When asked about the future of her organization, she says that her hope lies in the youth of Valladolid. They have been the most receptive to her education on how to properly care for dogs and the most motivated continue her efforts. Danielle’s trainings go beyond just specific animal care, focusing on teaching the importance of awareness of what is around them and that they need to have compassion, forget about their own worlds and be generous with their time. She predicts it will be another ten years before systematic change is made, but she still has hope. “I want to believe that the seed I put in the ground five years ago will see a change in society here and that people will be more aware. I hope that the next generation will be a better one. People will only decide to have a dog if they have the money, time, space and the desire to connect with the dog.” Though she struggles with her own inability to help every dog, what brings her true happiness is seeing the dogs she has helped to rescue finally being happy and healthy. The only way to stop the increase in the number of strays in the Yucatan is to help one dog at a time.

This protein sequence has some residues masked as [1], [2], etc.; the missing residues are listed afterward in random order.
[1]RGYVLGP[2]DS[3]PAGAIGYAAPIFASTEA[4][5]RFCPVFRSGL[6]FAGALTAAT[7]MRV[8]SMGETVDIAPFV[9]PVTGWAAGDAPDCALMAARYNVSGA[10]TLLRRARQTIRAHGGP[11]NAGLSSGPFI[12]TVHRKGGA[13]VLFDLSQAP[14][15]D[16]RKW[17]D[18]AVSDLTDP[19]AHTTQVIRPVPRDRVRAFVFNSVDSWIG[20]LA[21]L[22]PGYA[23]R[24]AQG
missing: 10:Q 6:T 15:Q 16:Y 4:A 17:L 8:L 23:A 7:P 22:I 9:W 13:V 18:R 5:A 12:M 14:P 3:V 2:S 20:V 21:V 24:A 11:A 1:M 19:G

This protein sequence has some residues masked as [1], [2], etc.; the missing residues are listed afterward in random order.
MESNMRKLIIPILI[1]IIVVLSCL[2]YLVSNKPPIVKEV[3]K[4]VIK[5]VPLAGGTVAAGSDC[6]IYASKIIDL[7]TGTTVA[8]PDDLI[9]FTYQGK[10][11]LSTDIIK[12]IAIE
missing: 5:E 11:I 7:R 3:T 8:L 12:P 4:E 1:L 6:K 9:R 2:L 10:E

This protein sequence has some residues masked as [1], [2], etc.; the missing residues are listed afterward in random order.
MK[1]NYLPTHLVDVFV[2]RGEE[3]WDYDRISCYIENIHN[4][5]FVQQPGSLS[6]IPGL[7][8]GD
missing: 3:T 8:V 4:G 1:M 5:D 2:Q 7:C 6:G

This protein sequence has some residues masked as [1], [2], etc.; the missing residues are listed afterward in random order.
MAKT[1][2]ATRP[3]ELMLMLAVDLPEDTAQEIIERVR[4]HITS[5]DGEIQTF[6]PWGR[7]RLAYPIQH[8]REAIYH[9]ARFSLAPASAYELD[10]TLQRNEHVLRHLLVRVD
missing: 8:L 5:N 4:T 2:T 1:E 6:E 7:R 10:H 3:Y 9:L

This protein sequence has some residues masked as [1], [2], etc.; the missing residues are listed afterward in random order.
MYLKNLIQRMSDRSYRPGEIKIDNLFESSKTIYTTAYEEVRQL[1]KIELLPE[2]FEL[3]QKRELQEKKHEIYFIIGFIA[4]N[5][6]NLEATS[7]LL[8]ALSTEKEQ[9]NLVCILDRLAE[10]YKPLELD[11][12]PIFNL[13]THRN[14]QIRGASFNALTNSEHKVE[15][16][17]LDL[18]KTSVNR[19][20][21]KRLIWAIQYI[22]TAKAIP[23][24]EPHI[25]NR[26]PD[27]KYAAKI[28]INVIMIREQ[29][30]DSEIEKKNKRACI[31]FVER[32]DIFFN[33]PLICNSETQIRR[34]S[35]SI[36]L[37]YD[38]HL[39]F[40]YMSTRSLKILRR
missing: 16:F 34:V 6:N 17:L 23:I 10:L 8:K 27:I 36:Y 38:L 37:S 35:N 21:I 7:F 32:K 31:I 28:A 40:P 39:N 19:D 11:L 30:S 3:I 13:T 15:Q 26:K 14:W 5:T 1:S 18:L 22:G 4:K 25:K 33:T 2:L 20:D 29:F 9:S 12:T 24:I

If you would like to learn more about APACCC you can find the organization on Facebook under the name APACCC Valladolid.


About Author(s)

Katherine.Andrews's picture
Katherine Andrews
Katherine Andrews is a senior at the University of Pittsburgh majoring in Political Science with certificates in Global and Latin American Studies. She spent her summer interning with the Bureau of Western Hemisphere Affairs at the State Department and has done research with CLAS in Costa Rica and Mexico. Her focus is on gender and sexuality issues in Latin America, specifically international gender-based violence policy.